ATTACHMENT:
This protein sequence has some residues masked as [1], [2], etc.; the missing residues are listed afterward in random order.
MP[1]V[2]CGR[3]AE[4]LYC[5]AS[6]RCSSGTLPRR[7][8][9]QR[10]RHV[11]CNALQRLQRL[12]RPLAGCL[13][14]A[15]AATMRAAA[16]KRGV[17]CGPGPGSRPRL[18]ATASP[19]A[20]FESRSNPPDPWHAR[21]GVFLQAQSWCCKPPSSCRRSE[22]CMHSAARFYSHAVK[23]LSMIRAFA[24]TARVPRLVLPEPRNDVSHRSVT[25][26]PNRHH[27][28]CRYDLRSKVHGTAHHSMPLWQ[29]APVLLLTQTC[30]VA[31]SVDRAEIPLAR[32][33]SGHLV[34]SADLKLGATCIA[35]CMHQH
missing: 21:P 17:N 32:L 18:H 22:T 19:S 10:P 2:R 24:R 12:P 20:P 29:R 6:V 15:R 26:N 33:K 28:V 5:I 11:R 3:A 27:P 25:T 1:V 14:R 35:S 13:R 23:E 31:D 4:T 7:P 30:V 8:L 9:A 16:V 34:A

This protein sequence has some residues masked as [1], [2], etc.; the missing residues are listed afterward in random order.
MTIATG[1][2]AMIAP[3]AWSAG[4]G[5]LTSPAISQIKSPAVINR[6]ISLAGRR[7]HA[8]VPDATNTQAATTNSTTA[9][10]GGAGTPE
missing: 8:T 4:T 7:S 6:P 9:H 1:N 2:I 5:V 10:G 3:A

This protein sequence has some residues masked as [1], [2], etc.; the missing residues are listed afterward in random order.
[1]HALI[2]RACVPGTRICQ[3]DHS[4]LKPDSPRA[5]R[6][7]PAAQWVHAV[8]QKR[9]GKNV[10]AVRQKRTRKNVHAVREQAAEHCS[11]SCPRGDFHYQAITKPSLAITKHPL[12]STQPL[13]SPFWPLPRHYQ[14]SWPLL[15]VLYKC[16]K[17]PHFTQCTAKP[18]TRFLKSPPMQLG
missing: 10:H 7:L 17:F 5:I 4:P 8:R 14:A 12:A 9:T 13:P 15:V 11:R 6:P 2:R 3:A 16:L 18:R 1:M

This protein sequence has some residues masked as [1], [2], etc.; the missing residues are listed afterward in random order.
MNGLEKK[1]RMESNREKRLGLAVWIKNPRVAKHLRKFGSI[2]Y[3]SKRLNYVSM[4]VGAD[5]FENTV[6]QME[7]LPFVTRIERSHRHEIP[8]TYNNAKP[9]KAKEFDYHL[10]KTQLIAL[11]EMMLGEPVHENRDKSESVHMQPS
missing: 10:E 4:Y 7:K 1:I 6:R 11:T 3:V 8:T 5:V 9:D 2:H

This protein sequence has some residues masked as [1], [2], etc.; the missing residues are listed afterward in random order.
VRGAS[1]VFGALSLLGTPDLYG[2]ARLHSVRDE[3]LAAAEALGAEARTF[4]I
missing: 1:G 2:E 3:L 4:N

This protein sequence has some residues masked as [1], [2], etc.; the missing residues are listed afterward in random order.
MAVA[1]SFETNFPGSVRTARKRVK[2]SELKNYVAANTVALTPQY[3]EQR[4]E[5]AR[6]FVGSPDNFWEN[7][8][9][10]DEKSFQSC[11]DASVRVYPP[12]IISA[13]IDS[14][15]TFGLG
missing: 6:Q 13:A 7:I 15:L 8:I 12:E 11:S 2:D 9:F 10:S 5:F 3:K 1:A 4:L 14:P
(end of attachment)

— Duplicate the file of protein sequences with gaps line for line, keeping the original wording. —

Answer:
This protein sequence has some residues masked as [1], [2], etc.; the missing residues are listed afterward in random order.
MP[1]V[2]CGR[3]AE[4]LYC[5]AS[6]RCSSGTLPRR[7][8][9]QR[10]RHV[11]CNALQRLQRL[12]RPLAGCL[13][14]A[15]AATMRAAA[16]KRGV[17]CGPGPGSRPRL[18]ATASP[19]A[20]FESRSNPPDPWHAR[21]GVFLQAQSWCCKPPSSCRRSE[22]CMHSAARFYSHAVK[23]LSMIRAFA[24]TARVPRLVLPEPRNDVSHRSVT[25][26]PNRHH[27][28]CRYDLRSKVHGTAHHSMPLWQ[29]APVLLLTQTC[30]VA[31]SVDRAEIPLAR[32][33]SGHLV[34]SADLKLGATCIA[35]CMHQH
missing: 21:P 17:N 32:L 18:H 22:T 19:S 10:P 2:R 24:R 12:P 20:P 29:R 6:V 15:R 26:N 33:K 28:V 5:I 11:R 3:A 27:P 25:T 1:V 14:R 35:S 13:R 23:E 31:D 4:T 7:P 30:V 8:L 9:A 16:V 34:A

This protein sequence has some residues masked as [1], [2], etc.; the missing residues are listed afterward in random order.
MTIATG[1][2]AMIAP[3]AWSAG[4]G[5]LTSPAISQIKSPAVINR[6]ISLAGRR[7]HA[8]VPDATNTQAATTNSTTA[9][10]GGAGTPE
missing: 8:T 4:T 7:S 6:P 9:H 1:N 2:I 5:V 10:G 3:A

This protein sequence has some residues masked as [1], [2], etc.; the missing residues are listed afterward in random order.
[1]HALI[2]RACVPGTRICQ[3]DHS[4]LKPDSPRA[5]R[6][7]PAAQWVHAV[8]QKR[9]GKNV[10]AVRQKRTRKNVHAVREQAAEHCS[11]SCPRGDFHYQAITKPSLAITKHPL[12]STQPL[13]SPFWPLPRHYQ[14]SWPLL[15]VLYKC[16]K[17]PHFTQCTAKP[18]TRFLKSPPMQLG
missing: 10:H 7:L 17:F 5:I 4:P 8:R 14:A 12:A 9:T 13:P 15:V 11:R 6:P 2:R 3:A 16:L 18:R 1:M

This protein sequence has some residues masked as [1], [2], etc.; the missing residues are listed afterward in random order.
MNGLEKK[1]RMESNREKRLGLAVWIKNPRVAKHLRKFGSI[2]Y[3]SKRLNYVSM[4]VGAD[5]FENTV[6]QME[7]LPFVTRIERSHRHEIP[8]TYNNAKP[9]KAKEFDYHL[10]KTQLIAL[11]EMMLGEPVHENRDKSESVHMQPS
missing: 10:E 4:Y 7:K 1:I 6:R 11:T 3:V 8:T 5:V 9:D 2:H

This protein sequence has some residues masked as [1], [2], etc.; the missing residues are listed afterward in random order.
VRGAS[1]VFGALSLLGTPDLYG[2]ARLHSVRDE[3]LAAAEALGAEARTF[4]I
missing: 1:G 2:E 3:L 4:N

This protein sequence has some residues masked as [1], [2], etc.; the missing residues are listed afterward in random order.
MAVA[1]SFETNFPGSVRTARKRVK[2]SELKNYVAANTVALTPQY[3]EQR[4]E[5]AR[6]FVGSPDNFWEN[7][8][9][10]DEKSFQSC[11]DASVRVYPP[12]IISA[13]IDS[14][15]TFGLG
missing: 6:Q 13:A 7:I 15:L 8:I 12:E 11:S 2:D 9:F 10:S 5:F 3:K 1:A 4:L 14:P